"A few weeks ago I got engaged to the handsome, gorgeous kind and wonderful M. Since before anything happened I knew that I wanted to spend the rest of my life with him and I am looking forward to that so much.

"I love being engaged to him and I really look forward to being married to him. In between those things we have a wedding, and I am going to be a bride.

"I never dreamt of weddings growing up, I did not think about getting married much and was pretty uninterested in babies as well to be honest. I thought getting to my twenties and living in an apartment and having my own phone would be grown up enough for me, so the whole 'bridal' thing has always passed me by.

"Last year one of my closest friends got married and she seemed... different. On the day it did seem like something had changed, she seemed somehow more adult, more finished and more content than I have ever seen her. It was incredible to see and brought me to tears, but was something I could not picture myself feeling or being.

"Today I went dress shopping for 'the dress' with my mother and sister. I went with pretty low expectations but when I tried on one dress, I felt something. I felt special, grown up, happy and wanted M there to share that feeling with. I think that might be the beginnings of feeling like a bride.

"I have now been told that this is not enough. I need to try on more dresses, more 'bridal' dresses and see if I get the feeling more. It completely took the feeling away from me. Whatever feeling bridal, or like a bride is, I know it will be incomplete without M: I can't feel like a bride without my groom.

"I'm sure things could change as time goes on, we have a year until the wedding day - maybe one of the millions of dresses I now have to try on will make me feel more like a bride? Or maybe the one today was the one, and I will only feel fully 'bridal' when I am with the person who wants me to be his bride, and wants me to be his wife."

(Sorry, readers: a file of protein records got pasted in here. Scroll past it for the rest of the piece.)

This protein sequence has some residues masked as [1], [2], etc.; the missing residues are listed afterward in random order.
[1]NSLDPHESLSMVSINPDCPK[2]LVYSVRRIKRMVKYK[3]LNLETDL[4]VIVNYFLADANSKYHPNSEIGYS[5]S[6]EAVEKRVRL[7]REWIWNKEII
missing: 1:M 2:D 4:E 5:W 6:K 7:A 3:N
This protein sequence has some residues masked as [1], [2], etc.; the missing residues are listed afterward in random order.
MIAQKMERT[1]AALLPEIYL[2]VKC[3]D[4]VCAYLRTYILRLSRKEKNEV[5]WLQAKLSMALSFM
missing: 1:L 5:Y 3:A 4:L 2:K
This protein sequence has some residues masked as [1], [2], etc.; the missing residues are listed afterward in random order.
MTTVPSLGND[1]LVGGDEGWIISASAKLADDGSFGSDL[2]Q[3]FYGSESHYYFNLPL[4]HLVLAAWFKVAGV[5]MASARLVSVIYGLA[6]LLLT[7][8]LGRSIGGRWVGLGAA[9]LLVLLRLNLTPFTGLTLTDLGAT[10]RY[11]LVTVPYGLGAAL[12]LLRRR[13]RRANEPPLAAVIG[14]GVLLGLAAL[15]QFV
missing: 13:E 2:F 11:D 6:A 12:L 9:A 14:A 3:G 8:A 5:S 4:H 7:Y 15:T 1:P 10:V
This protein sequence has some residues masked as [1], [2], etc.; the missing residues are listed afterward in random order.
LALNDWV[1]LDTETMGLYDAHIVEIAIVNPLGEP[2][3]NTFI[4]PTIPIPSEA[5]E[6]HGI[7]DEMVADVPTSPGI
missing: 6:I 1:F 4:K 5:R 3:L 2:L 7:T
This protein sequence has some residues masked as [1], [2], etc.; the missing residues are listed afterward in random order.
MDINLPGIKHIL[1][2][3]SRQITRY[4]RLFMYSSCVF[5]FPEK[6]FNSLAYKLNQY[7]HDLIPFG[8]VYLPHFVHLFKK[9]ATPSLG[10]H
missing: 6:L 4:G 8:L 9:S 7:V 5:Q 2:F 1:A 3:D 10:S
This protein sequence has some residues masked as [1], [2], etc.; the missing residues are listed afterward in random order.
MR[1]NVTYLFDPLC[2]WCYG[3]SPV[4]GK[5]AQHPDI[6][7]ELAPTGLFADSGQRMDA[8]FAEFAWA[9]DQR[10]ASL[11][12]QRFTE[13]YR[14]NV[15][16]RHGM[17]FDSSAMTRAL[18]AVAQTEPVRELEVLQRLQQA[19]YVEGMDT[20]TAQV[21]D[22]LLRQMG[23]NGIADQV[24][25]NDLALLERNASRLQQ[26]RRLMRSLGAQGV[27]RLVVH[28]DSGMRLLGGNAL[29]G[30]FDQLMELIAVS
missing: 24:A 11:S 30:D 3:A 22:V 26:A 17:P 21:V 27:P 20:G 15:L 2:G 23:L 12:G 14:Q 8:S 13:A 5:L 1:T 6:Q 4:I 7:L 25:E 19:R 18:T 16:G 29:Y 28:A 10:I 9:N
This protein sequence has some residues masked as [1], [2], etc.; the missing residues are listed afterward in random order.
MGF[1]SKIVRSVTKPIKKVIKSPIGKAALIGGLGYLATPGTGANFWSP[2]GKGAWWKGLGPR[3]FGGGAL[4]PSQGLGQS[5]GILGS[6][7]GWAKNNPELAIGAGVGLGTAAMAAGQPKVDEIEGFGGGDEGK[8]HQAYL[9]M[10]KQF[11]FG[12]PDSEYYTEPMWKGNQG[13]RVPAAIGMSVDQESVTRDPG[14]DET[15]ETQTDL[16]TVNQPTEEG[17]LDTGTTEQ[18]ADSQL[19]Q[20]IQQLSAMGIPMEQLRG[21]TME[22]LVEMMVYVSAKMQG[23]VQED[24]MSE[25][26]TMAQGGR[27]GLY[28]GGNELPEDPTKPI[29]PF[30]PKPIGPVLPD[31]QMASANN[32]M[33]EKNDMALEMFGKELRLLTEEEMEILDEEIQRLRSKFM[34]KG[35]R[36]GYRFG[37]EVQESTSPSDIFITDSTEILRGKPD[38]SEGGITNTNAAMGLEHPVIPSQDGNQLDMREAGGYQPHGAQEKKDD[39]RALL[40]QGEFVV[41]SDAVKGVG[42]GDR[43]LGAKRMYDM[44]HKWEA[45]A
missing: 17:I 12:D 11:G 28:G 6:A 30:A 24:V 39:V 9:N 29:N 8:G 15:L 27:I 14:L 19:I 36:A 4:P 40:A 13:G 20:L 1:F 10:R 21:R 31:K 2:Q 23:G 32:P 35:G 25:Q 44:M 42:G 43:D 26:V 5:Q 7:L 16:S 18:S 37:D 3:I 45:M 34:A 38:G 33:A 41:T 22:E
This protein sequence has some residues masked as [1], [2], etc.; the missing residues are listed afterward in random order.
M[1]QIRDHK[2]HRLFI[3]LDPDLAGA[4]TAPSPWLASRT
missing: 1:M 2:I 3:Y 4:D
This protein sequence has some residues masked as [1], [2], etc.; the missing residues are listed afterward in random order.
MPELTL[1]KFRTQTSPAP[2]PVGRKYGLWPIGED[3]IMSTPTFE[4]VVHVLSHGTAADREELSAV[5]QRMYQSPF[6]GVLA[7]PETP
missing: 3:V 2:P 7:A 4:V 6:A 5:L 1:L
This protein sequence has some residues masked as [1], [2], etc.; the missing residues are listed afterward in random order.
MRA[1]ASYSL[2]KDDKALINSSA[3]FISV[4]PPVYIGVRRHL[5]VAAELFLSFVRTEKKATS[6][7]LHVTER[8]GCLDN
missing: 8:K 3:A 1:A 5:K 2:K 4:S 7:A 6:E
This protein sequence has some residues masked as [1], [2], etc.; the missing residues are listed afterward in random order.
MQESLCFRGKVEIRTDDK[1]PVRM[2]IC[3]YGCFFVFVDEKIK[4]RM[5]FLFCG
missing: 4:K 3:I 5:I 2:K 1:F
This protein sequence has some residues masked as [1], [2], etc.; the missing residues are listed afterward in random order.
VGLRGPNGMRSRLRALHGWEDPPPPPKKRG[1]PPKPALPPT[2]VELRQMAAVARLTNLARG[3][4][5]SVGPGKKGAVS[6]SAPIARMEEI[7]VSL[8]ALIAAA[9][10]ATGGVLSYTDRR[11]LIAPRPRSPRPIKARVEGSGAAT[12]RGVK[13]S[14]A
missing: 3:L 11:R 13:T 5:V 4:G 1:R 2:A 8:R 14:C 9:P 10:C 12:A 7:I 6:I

becoming a bride redux - part 2

And so to the second of our three posts on 'becoming a bride', or whatever that might mean. (If you need a little background, here's part one to explain what we're up to).

Lisa Marie blogs over at This Girl Is...
and if my Sherlock-style deduction skills haven't failed me, is partial to tea and baking delicious cake. She married her husband Dave in August 2008. Take it away, Lisa-Marie...

"When the subject of 'feeling bridal' arose during a Twitter conversation, I immediately got annoyed. Lots of brides seem to feel the pressure from magazines, the bridal industry, and from friends to immediately feel 'bridal'.

"I have been married for almost three years now and I love it. I am still as sentimental as it is possible to be. I enjoyed and was excited about planning my wedding for the most part. But despite all of that, I can still count on one hand the times I felt bridal (or my idea of 'bridal', and they boil down to: When I first tried on my wedding dress with family present, when my bridesmaids and I tried on our dresses together, when we decorated the venue the evening before, and on my wedding day.

"I don't think this is because I am missing some innate bridal element, or because there is something wrong with me, as people seem to imply. Dave and I are pretty traditional in our values, but our marriage would be considered modern. Fifty years ago, most brides wouldn't have lived with their partners, would never have has a sexual relationship with anyone before marriage, and would very much consider the wedding as the start of their adult life. When people use the word 'bridal' that's what I think of. The excitement, nervousness and hopefulness of a new life.